Mining remains a critical player in the macro-economic landscape of South Africa. But government, business, labour and civil society need to ask how they can align a ‘here-and-now’ emphasis on job creation, while focusing on digitalisation. This critical factor will enable South Africa to become more competitive globally and ensure that we increase digital skills in the industrial sector, without disadvantaging mining as a viable job enabler in the future.
Digitalisation in the mining industry goes well beyond the automation of production. It allows new approaches to business processes and creates real opportunities to merge the digital and physical worlds. The value of data, coupled with machine learning, artificial intelligence and additive manufacturing, offers South Africa a remarkable opportunity to create smart mines of the future. For example, imagine intelligent machines able to adjust operating parameters based on information received from other machines. These advanced capabilities will boost production and translate into profits. What must be addressed though, is how investors and technology leaders can also become educators and skills developers.
The Digital Mining Incubator is a co-creation space focused on developing mining engineering competence. The incubator is integrated into the Wits Tshimologong Digital Innovation Precinct and is aimed at upskilling young individuals who have an interest in the mining sector, as well as disadvantaged individuals interested in participating in the future of mining. Together with mentors from Wits, Tshimologong and Siemens, students will be enabled with the necessary tools and skills to transform and develop the South African mining sector.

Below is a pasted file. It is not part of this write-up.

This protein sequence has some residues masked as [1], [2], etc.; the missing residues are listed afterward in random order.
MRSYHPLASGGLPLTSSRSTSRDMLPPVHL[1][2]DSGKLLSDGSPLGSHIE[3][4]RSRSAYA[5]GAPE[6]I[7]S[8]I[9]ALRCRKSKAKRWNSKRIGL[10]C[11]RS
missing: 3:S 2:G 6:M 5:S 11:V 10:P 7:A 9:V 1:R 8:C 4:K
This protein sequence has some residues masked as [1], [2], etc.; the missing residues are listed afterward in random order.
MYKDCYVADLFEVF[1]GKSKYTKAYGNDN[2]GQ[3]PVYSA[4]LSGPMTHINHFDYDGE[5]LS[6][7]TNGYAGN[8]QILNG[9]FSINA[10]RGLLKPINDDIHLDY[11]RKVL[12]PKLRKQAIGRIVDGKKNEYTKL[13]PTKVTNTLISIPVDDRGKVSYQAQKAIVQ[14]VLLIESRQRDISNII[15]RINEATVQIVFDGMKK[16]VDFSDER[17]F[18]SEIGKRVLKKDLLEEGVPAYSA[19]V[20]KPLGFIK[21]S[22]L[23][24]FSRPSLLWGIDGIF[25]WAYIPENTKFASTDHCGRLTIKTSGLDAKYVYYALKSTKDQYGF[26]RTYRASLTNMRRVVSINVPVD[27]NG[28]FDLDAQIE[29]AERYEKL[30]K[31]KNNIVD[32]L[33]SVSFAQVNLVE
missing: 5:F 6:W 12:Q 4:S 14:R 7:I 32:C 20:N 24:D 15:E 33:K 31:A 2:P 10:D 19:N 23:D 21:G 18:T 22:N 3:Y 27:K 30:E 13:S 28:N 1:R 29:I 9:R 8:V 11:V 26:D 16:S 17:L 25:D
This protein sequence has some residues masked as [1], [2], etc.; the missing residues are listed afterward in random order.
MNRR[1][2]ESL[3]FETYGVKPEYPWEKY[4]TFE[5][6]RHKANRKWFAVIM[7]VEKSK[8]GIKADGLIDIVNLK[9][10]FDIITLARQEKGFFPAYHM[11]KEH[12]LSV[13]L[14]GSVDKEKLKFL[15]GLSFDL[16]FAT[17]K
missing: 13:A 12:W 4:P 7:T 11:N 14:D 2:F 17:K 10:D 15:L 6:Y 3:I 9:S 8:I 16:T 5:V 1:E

Sabine Dall’Omo, Siemens CEO for Southern and Eastern Africa says, “Our partnership with Wits and Tshimologong is about advancing the digital opportunities that mining offers our youth. Failing to position the mining sector in South Africa within discussions about the fourth industrial revolution means remaining stagnant on the path towards industrialisation. It’s like being back in the ‘80s, watching black and white television and constantly trying to reposition the bunny aerial to get rid of those blurry lines, all while living in the year 2019. This is not where you want to be.
“At Siemens we believe that there needs to be genuine investment towards the localisation of technology and the development of digital talent to enable a strong, future-oriented workforce. The integration of digitally-adept youth into the world of work will not only inspire new ideas, it will also transform and advance industries.”
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